"* * * district courts * * * exclusive jurisdiction of civil actions on claims against the United States, for money damages * * * for injury or loss of property * * * caused by the negligent or wrongful act or omission of any employee of the Government while acting within the scope of his office or employment * * *."
The exclusion from the Federal Tort Claims Act of "any claims for which a remedy is provided by sections * * * relating to claims * * * in admiralty against the United States" would not be applicable since no such remedy is provided. 28 U.S.C. § 2680(d).
The Public Vessels Act is primarily designed to permit recovery against the United States when one of its ships is improperly operated and causes damage as by a collision. See Gilmore and Black, The Law of Admiralty, 776 (1957) (the "most natural usage" is "physical damages arising out of her operation."). While damage to the drydock was literally "caused" by the Tamaroa "colliding" with the dock, the Tamaroa was not, in a practical sense, a ship causing a "collision," but an inert mass. See Gilmore and Black, 30 ("perhaps the best approximation would be to say that the term 'vessel' is applied to floating structures capable of transporting something over the water"). At the time of the accident she was in drydock on blocks, her machinery inoperative, her watertight doors blocked by lines running through them, her hull open and her shaft removed.
Seaman Lane's opening of valves on a structure other than his ship was the primary cause of the accident. Analytically the situation would have been no different had the drydock been pierced by a nearby bulkhead rather than by the ship. Cases holding that a ship in drydock is "in navigation" for purposes of workmen's compensation are not helpful. See Carumbo v. Cape Cod S.S. Co., 123 F.2d 991 (1st Cir. 1941); Hunt v. United States, 17 F. Supp. 578 (S.D.N.Y.1936), aff'd per curiam, 91 F.2d 1014 (2d Cir.), cert. denied, 302 U.S. 752, 58 S. Ct. 271, 82 L. Ed. 581 (1937).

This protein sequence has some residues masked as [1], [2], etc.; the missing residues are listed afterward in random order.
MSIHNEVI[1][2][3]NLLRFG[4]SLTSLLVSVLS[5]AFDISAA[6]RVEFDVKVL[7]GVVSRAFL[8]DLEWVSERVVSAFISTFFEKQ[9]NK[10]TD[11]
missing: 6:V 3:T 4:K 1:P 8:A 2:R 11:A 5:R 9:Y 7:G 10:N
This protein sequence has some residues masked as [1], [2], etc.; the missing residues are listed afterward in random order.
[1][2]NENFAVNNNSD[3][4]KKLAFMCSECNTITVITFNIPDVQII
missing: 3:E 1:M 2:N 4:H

The mere fact that the damage was done by a member of the ship's crew does not warrant application of the admiralty statute. A sailor's conduct may not be sufficiently attributable to his ship to support a finding that the ship caused the resulting damage, yet still be "within the scope of his employment" as that phrase is used in the Federal Tort Claims Act. "Maritime torts of employees of the United States, as distinguished from the torts of vessels of the United States, were intended to be covered by the Federal Tort Claims Act." Jayson, Handling Federal Tort Claims §§ 7.01, 257 (collects cases). See Moran v. United States, 102 F. Supp. 275, 277 (D.Conn.1951). The personification theory and fiction of maritime law that a ship, apart from the men who operate it, is responsible for damage offers no help in this case. Cf. In the Matter of the Petition of Den Norske Amerikalinje A/S, 276 F. Supp. 163 (N.D.Ohio, Oct. 27, 1967) (ship owner held personally liable for punitive damages on basis of captain's reckless and wanton misconduct); Gilmore and Black, The Law of Admiralty 510 (1957) ("It may be concluded that the fiction of ship's personality has never been much more than a literary theme. . . . Since then [the turn of the century] even as literature it has fallen into disrepute"); Note, 77 Harv.L.Rev. 1122, 1125 (1964) ("in rem admiralty actions [should] be analyzed in terms of policy, not metaphor. . . . Indeed, the pattern of results suggests that courts have tacitly been weighing the interests, the tag of personification being added only in those cases in which the balancing favors in rem liability.").